Syria's displaced in Idlib tackle coronavirus despite lack of support
View of a sprawling tent camp in al-Karama near the Syrian-Turkish border. It’s one of several camps for the displaced in Syria's northwestern Idlib province.
Syrians living in densely populated displacement camps say they are worried about the spread of coronavirus but find it difficult to adopt preventative measures, such as social distancing or washing hands frequently with soap and water.
“It’s a disaster,” Ibrahim Darwish, originally from the southern countryside of Idlib, told Middle East Eye.
“I live in a small three-by-three-meter tent with my pregnant wife and two children. We do our best to follow the necessary precautions such as wearing a mask when going out, but we end up isolating ourselves inside our tent most of the time for fear of contracting the virus, especially when all the tents are located so closely together.”
Idlib is in the midst of its most devastating displacement crisis. A ramped-up offensive by pro-government forces is sending remaining residents fleeing their homes by the hundreds of thousands, and leaving behind ghost towns decimated by bombs. (MEE/All photos by Ali Haj Suleiman)
A medical worker prepares beds inside a hospital in Idlib specialising in care for coronavirus patients.
Local authorities have reported a "sharp increase" in coronavirus cases in the provinces of Idlib and Aleppo in northwestern Syria.
On 13 September, 52 new Covid-19 cases were recorded, 25 of which were in Idlib province and another 27 in the northern and eastern countrysides of Aleppo, according to Maram al-Sheikh, health minister of the Syrian Interim Government (SIG).
A medical worker wearing protective face shield gives two thumbs up to the camera at the hospital in Idlib.
Sheikh said the hospital in Idlib has 25 ventilators. While he promised that the interim government would "soon establish two community quarantine centres”, he also asked the World Health Organisation (WHO) to help the war-torn country tackle the spread of the virus.
Members of the Syrian Civil Defence, commonly known as the White Helmets, get ready to carry out a sterilisation campaign at a school in Idlib.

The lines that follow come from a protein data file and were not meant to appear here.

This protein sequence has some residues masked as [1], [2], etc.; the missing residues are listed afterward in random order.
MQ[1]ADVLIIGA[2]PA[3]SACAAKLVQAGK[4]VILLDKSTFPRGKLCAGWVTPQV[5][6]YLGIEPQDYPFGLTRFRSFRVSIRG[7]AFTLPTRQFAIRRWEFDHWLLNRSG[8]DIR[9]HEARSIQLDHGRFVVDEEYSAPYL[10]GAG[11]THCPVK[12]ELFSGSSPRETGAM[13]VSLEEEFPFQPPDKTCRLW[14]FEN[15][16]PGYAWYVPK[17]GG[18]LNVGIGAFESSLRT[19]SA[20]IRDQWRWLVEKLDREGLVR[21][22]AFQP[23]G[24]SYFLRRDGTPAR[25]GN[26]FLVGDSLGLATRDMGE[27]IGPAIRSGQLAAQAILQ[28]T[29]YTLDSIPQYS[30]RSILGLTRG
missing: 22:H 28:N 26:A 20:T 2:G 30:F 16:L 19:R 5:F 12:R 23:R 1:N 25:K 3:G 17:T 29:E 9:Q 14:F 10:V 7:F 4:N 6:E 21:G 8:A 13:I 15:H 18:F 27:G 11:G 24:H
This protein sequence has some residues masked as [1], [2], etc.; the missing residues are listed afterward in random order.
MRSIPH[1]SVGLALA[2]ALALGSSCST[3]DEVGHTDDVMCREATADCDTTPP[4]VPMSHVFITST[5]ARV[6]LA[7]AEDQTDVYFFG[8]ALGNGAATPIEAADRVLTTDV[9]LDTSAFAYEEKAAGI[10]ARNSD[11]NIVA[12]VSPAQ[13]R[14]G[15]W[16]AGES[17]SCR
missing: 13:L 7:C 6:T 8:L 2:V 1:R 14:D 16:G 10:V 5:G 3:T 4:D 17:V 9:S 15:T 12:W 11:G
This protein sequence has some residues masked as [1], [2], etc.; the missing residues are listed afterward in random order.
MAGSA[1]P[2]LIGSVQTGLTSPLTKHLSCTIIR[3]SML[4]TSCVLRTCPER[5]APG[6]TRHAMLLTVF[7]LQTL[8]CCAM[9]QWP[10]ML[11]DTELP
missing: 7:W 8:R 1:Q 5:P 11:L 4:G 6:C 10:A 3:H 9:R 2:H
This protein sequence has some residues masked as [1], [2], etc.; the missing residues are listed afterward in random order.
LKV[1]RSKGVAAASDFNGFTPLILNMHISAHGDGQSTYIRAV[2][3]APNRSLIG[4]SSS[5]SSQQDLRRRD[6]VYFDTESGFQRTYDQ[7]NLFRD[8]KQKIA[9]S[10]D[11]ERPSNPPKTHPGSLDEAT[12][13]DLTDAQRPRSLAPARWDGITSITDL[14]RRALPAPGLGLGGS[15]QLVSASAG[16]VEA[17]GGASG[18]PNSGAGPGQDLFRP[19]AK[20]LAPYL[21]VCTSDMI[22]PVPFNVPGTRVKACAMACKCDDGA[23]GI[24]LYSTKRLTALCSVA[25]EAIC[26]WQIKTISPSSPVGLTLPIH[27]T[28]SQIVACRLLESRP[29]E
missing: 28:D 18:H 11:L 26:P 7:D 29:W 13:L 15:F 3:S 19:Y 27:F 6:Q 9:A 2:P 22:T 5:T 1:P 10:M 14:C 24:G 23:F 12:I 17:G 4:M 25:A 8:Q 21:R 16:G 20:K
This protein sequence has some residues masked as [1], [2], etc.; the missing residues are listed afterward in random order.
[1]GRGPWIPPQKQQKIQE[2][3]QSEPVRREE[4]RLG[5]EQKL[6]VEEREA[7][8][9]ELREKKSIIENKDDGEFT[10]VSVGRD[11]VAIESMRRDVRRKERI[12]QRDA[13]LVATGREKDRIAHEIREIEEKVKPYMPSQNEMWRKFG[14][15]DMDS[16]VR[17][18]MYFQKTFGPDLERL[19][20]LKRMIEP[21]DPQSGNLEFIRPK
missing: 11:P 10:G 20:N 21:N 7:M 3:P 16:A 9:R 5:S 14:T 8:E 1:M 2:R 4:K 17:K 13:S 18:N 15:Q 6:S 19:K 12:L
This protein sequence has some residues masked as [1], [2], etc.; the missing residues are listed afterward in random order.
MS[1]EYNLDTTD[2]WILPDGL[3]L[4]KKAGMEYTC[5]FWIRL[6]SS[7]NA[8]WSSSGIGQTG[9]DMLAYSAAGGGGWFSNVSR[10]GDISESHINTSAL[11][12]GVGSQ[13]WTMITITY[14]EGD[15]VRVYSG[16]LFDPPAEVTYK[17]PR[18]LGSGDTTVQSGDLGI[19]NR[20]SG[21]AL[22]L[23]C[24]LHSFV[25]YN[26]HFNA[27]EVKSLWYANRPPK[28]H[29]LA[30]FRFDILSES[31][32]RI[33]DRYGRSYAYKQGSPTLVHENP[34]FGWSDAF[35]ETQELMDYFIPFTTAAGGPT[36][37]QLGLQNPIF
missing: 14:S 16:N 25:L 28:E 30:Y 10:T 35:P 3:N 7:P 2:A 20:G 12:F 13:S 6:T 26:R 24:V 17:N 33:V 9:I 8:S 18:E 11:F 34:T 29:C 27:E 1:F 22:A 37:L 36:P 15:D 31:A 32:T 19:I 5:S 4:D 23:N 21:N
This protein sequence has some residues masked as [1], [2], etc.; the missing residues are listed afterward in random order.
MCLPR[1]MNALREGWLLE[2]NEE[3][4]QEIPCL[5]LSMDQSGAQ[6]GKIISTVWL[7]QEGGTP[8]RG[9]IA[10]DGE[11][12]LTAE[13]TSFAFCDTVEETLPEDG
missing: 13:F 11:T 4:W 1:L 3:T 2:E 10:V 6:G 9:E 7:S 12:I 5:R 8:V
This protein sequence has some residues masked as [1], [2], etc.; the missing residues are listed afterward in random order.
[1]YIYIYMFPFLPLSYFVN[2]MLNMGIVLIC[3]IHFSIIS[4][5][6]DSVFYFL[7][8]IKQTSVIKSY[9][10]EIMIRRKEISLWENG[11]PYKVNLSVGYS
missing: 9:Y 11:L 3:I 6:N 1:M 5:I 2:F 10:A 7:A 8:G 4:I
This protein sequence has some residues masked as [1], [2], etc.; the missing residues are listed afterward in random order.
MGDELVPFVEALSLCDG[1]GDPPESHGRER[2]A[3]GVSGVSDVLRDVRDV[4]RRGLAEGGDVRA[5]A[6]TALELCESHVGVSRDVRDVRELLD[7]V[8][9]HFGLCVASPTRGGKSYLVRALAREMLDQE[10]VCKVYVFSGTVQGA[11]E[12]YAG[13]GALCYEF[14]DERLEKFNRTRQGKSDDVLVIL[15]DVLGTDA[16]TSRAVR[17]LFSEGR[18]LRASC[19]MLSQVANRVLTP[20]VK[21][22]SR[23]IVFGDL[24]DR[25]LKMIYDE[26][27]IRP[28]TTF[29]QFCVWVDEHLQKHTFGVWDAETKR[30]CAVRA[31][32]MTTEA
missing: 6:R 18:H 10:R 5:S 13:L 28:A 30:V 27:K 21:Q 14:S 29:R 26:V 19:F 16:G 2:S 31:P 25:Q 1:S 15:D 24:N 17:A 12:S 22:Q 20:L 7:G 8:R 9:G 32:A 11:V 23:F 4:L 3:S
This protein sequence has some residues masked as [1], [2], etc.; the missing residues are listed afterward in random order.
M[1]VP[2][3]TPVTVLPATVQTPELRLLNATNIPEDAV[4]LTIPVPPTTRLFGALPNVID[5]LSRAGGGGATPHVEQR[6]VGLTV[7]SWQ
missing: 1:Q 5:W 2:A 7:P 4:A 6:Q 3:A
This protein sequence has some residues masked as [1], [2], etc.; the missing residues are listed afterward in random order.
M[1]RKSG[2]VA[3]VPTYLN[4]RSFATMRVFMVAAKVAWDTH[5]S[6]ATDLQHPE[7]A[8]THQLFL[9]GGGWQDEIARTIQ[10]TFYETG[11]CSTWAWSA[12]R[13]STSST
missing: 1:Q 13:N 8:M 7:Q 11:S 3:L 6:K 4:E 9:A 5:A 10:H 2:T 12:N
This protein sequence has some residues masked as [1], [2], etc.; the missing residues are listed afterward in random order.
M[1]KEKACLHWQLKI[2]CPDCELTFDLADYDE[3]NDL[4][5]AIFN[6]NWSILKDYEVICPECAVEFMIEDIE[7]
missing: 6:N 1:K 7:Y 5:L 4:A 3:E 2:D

Idlib is home to about three million people, many living in close quarters in displacement camps after being forced to flee their homes from across the country during the nine-year-old war.
In July, a doctor in Idlib became the first documented person in northwest Syria to test positive for the novel coronavirus, the WHO said. The doctor had been working in a hospital along the Syrian-Turkish border.
A member of the Syrian Civil Defence disinfects the inside of a tent in Deir Hassam camp, near the Syrian-Turkish border.
Many of the displacement camps in the rebel-held region are located near the border with Turkey, which is among the countries worst hit by the pandemic in the world, with looming fear of a second wave.
Following confirmation of Idlib's first Covid-19 case, people returning from Turkey were quarantined for 14 days upon arrival to ensure they had not contracted the coronavirus.
A worker makes simple masks on a sewing machine for Idlib's displaced.
Despite a lack of resources and support, many displacement camps have taken precautionary measures to tackle the virus on their own.
In Ahl al-Tah camp in northern Idlib, camp manager Abdel-Salam Muhammad al-Yusuf said he asked residents to make simple fabric masks and distributed them free of charge. He also halted all education programmes for children in order to prevent the spread of Covid-19.
In al-Jadida camp in western Idlib, children were given masks painted with colourful flowers and cartoon characters as a way to entice them to wear the protective equipment.
A boy wears a handmade mask in Deir Hassan displacement camp near the Syrian-Turkish border.
In late August, the United Nations warned that a lack of testing might be masking the real extent of a "widespread" coronavirus outbreak in Syria, where the official figure of Covid-19 cases is 3,614, with at least 160 deaths recorded.
In a joint statement, Germany and Belgium, which are in charge of Syrian humanitarian issues at the UN Security Council, urged the international community to provide more humanitarian aid, while sharply criticising demands by Russia that led the Security Council to close the al-Yaroubiya crossing from Iraq to northeast Syria in January.
Syria's government has argued that cross-border aid distributed without its permission violates its sovereignty.